2 thoughts on “The Medieval Pen

  1. For a right-handed scribe a quill which fits most comfortably into the hand has a slight natural curve to the right. This, then, comes from the left wing of the bird. First of all, the thin end and most of the barbs would be trimmed or peeled away and medieval pictures of scribes show simply the curved white barrel. Feathers freshly removed from the bird, or found on the beach, are too flexible and need hardening. They can either be left to dry out for some months or can be hardened artificially by soaking them in water and then plunging them for a few minutes into a tray of heated sand. The thin greasy outer skin and pith within the barrel can be scraped or rubbed away easily now. What remains is a tough and almost transparent tube. The tip is pared away on each flank with a short and sharp knife – a penknife – usually in a double step, very much into the shape of a fountain pen nib. Then it is cushioned in the hand (rather like the action of peeling a potato) and a slit is cut up the centre of the nib. Finally the pen is laid with its nib against a firm surface and the scribe pushes down with the blade of his knife across the extreme end, removing a fraction of a millimetre to produce an absolutely clean crisp squared-off tip.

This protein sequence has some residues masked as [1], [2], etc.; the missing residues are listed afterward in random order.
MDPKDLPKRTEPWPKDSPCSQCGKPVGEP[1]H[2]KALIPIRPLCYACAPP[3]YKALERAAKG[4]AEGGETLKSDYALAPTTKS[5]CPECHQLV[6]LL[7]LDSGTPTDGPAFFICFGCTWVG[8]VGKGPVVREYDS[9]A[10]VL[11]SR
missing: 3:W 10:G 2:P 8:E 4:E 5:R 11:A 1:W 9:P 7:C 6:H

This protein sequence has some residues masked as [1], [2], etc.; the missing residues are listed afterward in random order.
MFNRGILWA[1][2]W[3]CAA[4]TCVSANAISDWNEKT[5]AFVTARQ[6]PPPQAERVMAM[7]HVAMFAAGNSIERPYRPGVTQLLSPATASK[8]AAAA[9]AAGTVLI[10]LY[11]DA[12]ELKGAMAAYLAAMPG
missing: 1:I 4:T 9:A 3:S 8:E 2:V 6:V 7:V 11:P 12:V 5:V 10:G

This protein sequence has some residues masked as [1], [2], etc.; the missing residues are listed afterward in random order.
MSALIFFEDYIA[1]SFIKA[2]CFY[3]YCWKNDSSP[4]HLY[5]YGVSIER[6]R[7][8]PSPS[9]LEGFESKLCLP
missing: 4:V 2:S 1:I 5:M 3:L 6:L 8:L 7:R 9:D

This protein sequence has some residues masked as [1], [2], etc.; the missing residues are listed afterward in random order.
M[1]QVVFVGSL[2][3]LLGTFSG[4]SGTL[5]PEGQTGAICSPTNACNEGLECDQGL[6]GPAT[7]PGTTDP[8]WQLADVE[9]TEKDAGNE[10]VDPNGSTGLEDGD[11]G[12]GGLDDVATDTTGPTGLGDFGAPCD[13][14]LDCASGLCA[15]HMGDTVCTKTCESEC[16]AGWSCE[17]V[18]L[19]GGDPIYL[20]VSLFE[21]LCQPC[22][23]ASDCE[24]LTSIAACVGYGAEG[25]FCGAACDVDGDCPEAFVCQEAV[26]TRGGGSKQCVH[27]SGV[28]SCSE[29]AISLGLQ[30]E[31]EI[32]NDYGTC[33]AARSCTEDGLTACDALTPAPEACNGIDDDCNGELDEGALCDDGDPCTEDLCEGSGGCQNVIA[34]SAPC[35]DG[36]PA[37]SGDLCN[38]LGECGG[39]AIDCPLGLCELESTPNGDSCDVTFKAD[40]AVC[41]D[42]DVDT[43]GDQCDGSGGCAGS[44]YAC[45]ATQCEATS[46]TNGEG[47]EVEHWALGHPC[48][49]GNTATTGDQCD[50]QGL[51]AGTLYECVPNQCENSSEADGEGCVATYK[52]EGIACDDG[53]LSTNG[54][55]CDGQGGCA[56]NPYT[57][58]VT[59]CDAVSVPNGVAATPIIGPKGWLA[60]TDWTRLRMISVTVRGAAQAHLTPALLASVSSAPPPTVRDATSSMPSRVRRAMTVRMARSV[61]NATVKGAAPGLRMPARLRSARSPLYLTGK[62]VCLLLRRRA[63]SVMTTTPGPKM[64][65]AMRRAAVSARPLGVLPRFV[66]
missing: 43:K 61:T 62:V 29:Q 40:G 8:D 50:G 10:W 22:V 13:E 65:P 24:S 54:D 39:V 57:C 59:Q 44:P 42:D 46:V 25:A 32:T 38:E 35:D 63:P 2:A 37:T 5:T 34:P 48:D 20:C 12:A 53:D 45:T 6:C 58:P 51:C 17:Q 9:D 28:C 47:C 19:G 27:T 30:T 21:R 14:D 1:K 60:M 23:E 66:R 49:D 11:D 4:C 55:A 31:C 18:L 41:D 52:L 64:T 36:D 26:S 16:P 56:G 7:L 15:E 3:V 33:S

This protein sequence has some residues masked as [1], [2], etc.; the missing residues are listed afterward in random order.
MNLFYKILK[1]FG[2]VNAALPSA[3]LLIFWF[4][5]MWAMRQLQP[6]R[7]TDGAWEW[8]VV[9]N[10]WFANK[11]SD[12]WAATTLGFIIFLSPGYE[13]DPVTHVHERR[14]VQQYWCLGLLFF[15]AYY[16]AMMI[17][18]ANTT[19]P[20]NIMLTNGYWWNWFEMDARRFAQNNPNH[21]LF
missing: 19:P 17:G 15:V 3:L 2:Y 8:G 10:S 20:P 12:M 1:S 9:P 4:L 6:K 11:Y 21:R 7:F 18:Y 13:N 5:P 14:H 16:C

Liked by 1 person

  2. This appears to be a quite fascinating comment of yours that is describing a way or process as to how an actual medieval era nib pen is made and used. Very nice! Thanks for the input! 🙂


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